If you’ve bought disposable Eco bowls, plates or cutlery from Woolworths under the impression you were helping the environment, you may have been misled.
The environmentally-friendly nature of these products has been brought into question after the consumer watchdog launched legal action against the supermarket giant on Friday.
The Australian Competition and Consumer Commission (ACCC) has alleged that “false, misleading or deceptive” environmental claims on the packaging of Woolworths’ home-branded ‘W Select Eco’ range of picnic products have misled Australian shoppers.
The packaging states that the products are made from an unspecified ‘renewable resource’ which The New Daily was informed included corn starch and sugarcane.
The packaging also labelled the products as “biodegradable and compostable”.
ACCC commissioner Sarah Court said the use of these two terms contravened Australian Consumer Law as it gave consumers the impression that products would therefore biodegrade and compost “within a reasonable period of time” when disposed of in domestic compost bins or conventional landfill sites in Australia.
The ACCC alleges Woolworths failed to make reasonable efforts to substantiate these claims.
“Customers paid a premium because they rightfully thought the environmental claims would have been substantiated,” ACCC commissioner Ms Court said.
“The ACCC also alleges that Woolworths made these claims in circumstances where it was aware there was confusion among consumers and businesses about the meaning of biodegradable and compostable.
“One of the suppliers of the W Select eco line also had significant qualifications on its website about the biodegradability and compostability of its products.”
The ACCC claimed Woolworths’ actions were also contrary to its own Environmental Claims Policy, which states: “Environmental claims must be accurate, specific and clear, apply to a real environmental benefit, and not overstate a benefit and be articulated in plain language.”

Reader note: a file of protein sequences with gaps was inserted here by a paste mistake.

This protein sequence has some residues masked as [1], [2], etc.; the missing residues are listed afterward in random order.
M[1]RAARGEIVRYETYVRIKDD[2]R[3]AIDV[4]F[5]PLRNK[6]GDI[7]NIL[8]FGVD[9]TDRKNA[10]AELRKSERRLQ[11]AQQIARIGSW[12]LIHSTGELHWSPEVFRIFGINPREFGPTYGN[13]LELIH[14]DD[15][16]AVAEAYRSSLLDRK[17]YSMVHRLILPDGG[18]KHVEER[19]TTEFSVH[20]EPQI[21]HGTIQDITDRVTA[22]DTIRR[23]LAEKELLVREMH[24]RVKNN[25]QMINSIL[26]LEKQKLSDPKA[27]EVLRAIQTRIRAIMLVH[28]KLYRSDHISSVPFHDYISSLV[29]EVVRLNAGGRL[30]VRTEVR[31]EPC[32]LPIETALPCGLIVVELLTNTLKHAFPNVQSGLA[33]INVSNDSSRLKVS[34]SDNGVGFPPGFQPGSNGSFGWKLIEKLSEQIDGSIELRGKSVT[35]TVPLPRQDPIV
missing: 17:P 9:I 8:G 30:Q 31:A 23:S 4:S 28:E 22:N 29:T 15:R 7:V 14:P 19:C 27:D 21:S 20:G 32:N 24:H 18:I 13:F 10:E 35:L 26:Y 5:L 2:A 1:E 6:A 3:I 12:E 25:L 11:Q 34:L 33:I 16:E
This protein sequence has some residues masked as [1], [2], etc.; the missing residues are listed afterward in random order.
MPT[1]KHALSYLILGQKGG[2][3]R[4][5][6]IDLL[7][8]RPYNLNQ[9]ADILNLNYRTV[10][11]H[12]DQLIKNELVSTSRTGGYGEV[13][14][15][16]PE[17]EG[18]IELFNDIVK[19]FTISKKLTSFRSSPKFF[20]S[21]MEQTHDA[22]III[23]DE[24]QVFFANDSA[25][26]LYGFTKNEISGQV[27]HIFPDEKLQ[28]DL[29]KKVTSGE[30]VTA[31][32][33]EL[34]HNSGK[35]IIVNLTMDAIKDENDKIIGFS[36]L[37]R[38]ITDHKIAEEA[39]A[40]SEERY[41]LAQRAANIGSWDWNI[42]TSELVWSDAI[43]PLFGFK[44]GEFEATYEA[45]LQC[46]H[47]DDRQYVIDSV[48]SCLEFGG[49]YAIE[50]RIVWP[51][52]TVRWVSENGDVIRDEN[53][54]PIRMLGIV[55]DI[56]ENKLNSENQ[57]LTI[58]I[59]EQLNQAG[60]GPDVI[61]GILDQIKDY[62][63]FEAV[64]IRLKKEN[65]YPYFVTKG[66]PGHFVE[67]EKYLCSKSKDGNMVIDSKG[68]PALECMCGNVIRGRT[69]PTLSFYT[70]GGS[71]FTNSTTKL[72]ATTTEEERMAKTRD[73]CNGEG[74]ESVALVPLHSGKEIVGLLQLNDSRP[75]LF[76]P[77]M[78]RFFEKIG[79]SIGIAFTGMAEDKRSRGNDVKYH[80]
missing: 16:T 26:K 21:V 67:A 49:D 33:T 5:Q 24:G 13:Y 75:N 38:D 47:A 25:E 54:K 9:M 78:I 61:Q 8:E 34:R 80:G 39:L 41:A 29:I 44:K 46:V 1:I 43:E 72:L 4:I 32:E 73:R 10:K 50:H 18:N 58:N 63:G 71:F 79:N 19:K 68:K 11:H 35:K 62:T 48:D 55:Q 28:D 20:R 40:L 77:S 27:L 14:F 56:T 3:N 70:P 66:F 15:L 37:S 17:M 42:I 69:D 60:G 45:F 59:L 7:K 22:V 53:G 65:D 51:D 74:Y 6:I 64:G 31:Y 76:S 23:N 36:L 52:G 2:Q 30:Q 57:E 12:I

Ms Court added: “Businesses making environmental claims about their products must take reasonable steps to ensure the benefits are achievable for ordinary Australian consumers”.
A Woolworths spokesman told The New Daily the company was reviewing the ACCC’s claims and considering its next steps.
“At Woolworths we’re committed to doing the right thing for the environment and continue to work hard to drive initiatives that help both us and our customers minimise our impact on the environment,” he said.
“We treat our obligations under the Australian Consumer Law very seriously, and understand how important it is that environmental claims are clear and accurate for our customers.
“Following enquiries from the ACCC, we took the precautionary step of voluntarily withdrawing the products from sale in November 2017 so that we could carefully consider the concerns raised.”
The ACCC is seeking pecuniary penalties, injunctions, declarations, publication orders and costs.